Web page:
How healthy is your county? How many years are lost to premature deaths? How frequently are babies born underweight? Does it do better than the state average? Better than the national average?
What about wellness? Do residents have insurance? Can they find physicians when they need care? Are they able to exercise? Is the air clean? Are there resources to help individuals achieve wellness? How effective are they?
Why not check out the data on County Health Rankings? The database, a collaboration between the Robert Wood Johnson Foundation and the University of Wisconsin Population Health Institute, uses 34 measures of health risk factors and outcomes to assess and rank health risk factors and performances in every state in the nation. It also allows for easy comparison of risk and performance factors in between different counties.
For example, take Los Angeles County and Imperial County. The disparity between how healthy a county is and how many challenges there are to achieving wellness can be quite striking. Imperial county is ranked last in the State of California for its health risk factors1, indicating that there are many more challenges to achieving good health outcomes than there are in Los Angeles County, which is rated 36th in the State2. The health risk factor differences are quite significant, and in some cases, seemingly impossible to overcome. In Imperial County, there are 4,537 residents per primary care physicians compared to 1,389 residents per primary care physician in Los Angeles County. Nearly a tenth of the population in Imperial County has been exposed to unsafe drinking water, as opposed to only 1% in Los Angeles.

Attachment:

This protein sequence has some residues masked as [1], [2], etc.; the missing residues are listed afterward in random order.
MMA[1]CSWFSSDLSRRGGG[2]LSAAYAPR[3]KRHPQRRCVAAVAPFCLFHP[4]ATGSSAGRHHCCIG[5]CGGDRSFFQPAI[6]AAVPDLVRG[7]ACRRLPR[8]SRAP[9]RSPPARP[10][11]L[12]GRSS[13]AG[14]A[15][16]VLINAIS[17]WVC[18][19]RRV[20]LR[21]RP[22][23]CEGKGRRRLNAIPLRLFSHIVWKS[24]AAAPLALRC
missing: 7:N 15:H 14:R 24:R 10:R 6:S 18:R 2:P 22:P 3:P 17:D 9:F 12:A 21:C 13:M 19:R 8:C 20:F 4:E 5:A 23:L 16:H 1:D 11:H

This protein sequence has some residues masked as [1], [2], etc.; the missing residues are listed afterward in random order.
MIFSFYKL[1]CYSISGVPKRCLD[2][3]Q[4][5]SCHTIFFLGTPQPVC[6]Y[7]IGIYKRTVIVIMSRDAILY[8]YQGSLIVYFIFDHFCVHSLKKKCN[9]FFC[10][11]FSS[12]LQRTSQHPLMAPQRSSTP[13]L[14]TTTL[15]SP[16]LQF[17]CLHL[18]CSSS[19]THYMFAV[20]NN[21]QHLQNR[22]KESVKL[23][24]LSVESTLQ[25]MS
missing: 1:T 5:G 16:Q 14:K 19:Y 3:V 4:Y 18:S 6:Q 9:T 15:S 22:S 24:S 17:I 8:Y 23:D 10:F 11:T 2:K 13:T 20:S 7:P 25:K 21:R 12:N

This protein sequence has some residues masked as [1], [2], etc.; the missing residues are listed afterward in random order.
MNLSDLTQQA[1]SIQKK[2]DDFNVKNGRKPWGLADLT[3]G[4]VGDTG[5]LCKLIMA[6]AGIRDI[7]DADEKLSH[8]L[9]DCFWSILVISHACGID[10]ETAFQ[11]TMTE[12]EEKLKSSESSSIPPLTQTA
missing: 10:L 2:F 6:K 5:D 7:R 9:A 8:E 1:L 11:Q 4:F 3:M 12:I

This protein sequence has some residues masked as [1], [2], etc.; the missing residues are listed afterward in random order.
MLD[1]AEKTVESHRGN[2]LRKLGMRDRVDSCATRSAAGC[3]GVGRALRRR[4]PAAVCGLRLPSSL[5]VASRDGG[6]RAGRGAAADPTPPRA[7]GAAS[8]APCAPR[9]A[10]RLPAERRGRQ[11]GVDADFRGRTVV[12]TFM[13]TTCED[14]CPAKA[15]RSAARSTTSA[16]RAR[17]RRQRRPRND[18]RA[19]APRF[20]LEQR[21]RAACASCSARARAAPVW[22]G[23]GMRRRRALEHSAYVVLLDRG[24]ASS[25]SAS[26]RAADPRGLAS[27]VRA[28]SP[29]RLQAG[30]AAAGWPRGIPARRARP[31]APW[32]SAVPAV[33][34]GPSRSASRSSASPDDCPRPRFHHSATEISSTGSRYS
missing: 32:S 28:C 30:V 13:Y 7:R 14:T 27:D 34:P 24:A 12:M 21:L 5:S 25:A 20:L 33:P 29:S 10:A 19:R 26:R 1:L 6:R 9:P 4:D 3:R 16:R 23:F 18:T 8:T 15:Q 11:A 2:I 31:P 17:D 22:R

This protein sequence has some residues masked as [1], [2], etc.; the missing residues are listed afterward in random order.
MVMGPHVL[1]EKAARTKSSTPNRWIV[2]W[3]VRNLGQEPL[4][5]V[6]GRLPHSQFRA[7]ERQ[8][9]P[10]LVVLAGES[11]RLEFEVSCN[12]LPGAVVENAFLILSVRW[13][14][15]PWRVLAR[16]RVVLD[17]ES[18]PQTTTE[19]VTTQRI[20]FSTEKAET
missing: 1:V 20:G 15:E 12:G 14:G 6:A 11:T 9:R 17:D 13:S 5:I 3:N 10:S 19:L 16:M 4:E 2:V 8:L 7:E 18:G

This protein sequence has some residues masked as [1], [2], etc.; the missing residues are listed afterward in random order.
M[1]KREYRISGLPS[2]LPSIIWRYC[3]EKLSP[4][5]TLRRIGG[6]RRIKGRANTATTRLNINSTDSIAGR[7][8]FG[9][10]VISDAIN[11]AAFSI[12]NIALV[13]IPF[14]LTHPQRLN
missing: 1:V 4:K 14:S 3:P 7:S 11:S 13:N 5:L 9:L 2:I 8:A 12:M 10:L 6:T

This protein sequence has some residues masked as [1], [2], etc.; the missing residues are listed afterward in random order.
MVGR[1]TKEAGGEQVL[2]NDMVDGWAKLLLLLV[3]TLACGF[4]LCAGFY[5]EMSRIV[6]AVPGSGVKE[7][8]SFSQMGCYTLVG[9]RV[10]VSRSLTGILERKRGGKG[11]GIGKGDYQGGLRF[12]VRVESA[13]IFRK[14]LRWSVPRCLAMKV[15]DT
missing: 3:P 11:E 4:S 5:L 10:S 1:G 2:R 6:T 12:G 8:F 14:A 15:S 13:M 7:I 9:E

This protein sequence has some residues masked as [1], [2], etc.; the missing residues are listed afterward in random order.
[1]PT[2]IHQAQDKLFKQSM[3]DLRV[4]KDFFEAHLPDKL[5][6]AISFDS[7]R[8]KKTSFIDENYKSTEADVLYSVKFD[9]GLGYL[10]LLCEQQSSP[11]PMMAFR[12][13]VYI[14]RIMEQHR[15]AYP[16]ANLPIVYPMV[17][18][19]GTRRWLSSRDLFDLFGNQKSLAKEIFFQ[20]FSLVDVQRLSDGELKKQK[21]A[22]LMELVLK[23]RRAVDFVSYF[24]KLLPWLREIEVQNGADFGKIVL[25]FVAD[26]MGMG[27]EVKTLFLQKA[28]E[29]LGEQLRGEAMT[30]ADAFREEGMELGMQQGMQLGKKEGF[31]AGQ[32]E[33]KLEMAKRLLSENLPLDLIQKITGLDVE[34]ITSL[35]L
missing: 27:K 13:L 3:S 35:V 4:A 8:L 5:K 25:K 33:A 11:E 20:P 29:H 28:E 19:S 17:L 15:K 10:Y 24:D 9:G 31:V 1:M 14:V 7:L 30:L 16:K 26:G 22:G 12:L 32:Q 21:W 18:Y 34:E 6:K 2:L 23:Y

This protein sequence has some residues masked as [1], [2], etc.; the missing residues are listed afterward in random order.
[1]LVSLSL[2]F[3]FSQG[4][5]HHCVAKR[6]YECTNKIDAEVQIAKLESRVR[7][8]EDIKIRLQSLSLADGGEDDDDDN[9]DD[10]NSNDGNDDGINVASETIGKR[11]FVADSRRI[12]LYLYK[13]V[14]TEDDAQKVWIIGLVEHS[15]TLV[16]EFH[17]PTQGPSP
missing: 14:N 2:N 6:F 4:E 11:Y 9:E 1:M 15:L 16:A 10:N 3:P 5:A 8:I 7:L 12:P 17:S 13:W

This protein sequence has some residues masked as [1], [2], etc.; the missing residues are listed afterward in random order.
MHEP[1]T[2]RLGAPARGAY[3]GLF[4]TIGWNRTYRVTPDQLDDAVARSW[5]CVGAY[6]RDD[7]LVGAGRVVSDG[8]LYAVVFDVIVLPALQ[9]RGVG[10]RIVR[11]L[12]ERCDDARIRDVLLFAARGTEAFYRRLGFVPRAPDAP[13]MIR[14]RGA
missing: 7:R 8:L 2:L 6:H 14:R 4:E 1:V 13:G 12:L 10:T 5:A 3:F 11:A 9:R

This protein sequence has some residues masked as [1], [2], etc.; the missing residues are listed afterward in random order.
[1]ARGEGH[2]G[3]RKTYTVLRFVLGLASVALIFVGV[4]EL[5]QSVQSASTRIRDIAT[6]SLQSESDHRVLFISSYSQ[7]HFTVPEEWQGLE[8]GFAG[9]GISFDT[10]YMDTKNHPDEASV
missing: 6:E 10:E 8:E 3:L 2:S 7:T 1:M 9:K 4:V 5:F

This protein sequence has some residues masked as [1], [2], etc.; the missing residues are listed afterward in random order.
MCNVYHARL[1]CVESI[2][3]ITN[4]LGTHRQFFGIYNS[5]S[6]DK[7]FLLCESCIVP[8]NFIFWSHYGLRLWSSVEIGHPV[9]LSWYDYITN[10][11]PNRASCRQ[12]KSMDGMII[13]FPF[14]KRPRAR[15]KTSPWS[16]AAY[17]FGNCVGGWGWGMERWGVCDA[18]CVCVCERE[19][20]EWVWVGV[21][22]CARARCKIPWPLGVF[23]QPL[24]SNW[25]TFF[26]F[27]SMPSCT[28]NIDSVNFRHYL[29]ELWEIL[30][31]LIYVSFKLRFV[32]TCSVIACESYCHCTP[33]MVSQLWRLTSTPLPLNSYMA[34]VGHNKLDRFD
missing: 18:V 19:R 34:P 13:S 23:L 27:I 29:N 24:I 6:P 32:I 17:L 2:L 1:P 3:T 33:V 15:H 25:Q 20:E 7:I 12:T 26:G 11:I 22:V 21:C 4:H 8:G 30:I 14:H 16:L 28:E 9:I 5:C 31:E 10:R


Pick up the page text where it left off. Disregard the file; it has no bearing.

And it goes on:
Nonetheless, Imperial County on the whole is ranked 25th in the State for its health outcomes, ahead of Los Angeles County, ranked 26th despite having a better health risk profile. This suggests that on the whole, Imperial County consistently overcomes serious barriers to wellness. This apparent disparity between health risk factors and health outcomes suggests avenues for investigation, such as how is Imperial County improving its residents’ health outcomes, and can those measures can be replicated elsewhere in the State.
Useful insights can also be achieved even when looking at counties with similar levels of performance, as data insights can illustrate the unique challenges faced by different counties. Los Angeles County, ranked 26th in California for health outcomes and 36th for health risk factors, reports poorly on indicators such as STI occurrence, high school graduation rate, violent crime, and severe housing issues. Sutter County, ranked 27th for health outcomes and 37th for health risk factors, reports poorly on a different set of indicators such as access to exercise opportunities, unemployment, and injury deaths3. Despite the similar risk levels and health performance of the two counties, they face distinct challenges to well-being. Policy makers, community workers, managed care organizations, and local governments need to be cognizant of those unique challenges to craft well-targeted effective solutions.
By making data both easy to find and easy to use, it is in turn easier for policy makers and community workers to incorporate data-driven insights into their work, allowing them to better understand the populations they work with and develop more effective solutions to the challenges they face using the resources they have.